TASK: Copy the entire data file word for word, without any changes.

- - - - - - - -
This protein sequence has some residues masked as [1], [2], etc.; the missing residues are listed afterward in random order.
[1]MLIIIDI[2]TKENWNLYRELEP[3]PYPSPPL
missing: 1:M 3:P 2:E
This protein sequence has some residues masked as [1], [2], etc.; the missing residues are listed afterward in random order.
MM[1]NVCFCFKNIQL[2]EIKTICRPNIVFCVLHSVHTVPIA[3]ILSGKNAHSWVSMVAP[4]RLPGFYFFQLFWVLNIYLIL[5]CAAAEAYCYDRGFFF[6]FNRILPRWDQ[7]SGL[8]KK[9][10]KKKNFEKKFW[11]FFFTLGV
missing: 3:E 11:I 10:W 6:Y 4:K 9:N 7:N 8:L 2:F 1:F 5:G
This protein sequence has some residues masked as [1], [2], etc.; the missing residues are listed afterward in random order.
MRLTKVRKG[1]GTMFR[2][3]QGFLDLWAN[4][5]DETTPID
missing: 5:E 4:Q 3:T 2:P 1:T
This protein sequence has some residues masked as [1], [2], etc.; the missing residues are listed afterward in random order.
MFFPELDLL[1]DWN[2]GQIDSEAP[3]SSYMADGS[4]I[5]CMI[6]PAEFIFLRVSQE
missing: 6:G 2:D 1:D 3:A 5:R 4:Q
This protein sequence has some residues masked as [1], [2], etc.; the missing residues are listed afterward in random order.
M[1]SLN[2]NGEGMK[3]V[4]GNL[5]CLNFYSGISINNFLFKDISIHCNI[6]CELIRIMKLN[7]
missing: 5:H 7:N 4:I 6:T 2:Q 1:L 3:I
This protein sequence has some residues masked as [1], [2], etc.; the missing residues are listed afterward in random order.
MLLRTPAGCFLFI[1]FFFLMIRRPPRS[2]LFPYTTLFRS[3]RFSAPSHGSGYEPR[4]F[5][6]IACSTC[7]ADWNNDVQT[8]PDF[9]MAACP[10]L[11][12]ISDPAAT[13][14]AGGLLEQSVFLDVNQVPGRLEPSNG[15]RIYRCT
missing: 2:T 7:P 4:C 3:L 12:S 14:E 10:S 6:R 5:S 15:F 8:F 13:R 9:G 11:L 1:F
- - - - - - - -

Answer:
This protein sequence has some residues masked as [1], [2], etc.; the missing residues are listed afterward in random order.
[1]MLIIIDI[2]TKENWNLYRELEP[3]PYPSPPL
missing: 1:M 3:P 2:E
This protein sequence has some residues masked as [1], [2], etc.; the missing residues are listed afterward in random order.
MM[1]NVCFCFKNIQL[2]EIKTICRPNIVFCVLHSVHTVPIA[3]ILSGKNAHSWVSMVAP[4]RLPGFYFFQLFWVLNIYLIL[5]CAAAEAYCYDRGFFF[6]FNRILPRWDQ[7]SGL[8]KK[9][10]KKKNFEKKFW[11]FFFTLGV
missing: 3:E 11:I 10:W 6:Y 4:K 9:N 7:N 8:L 2:F 1:F 5:G
This protein sequence has some residues masked as [1], [2], etc.; the missing residues are listed afterward in random order.
MRLTKVRKG[1]GTMFR[2][3]QGFLDLWAN[4][5]DETTPID
missing: 5:E 4:Q 3:T 2:P 1:T
This protein sequence has some residues masked as [1], [2], etc.; the missing residues are listed afterward in random order.
MFFPELDLL[1]DWN[2]GQIDSEAP[3]SSYMADGS[4]I[5]CMI[6]PAEFIFLRVSQE
missing: 6:G 2:D 1:D 3:A 5:R 4:Q
This protein sequence has some residues masked as [1], [2], etc.; the missing residues are listed afterward in random order.
M[1]SLN[2]NGEGMK[3]V[4]GNL[5]CLNFYSGISINNFLFKDISIHCNI[6]CELIRIMKLN[7]
missing: 5:H 7:N 4:I 6:T 2:Q 1:L 3:I
This protein sequence has some residues masked as [1], [2], etc.; the missing residues are listed afterward in random order.
MLLRTPAGCFLFI[1]FFFLMIRRPPRS[2]LFPYTTLFRS[3]RFSAPSHGSGYEPR[4]F[5][6]IACSTC[7]ADWNNDVQT[8]PDF[9]MAACP[10]L[11][12]ISDPAAT[13][14]AGGLLEQSVFLDVNQVPGRLEPSNG[15]RIYRCT
missing: 2:T 7:P 4:C 3:L 12:S 14:E 10:S 6:R 5:S 15:F 8:F 13:R 9:G 11:L 1:F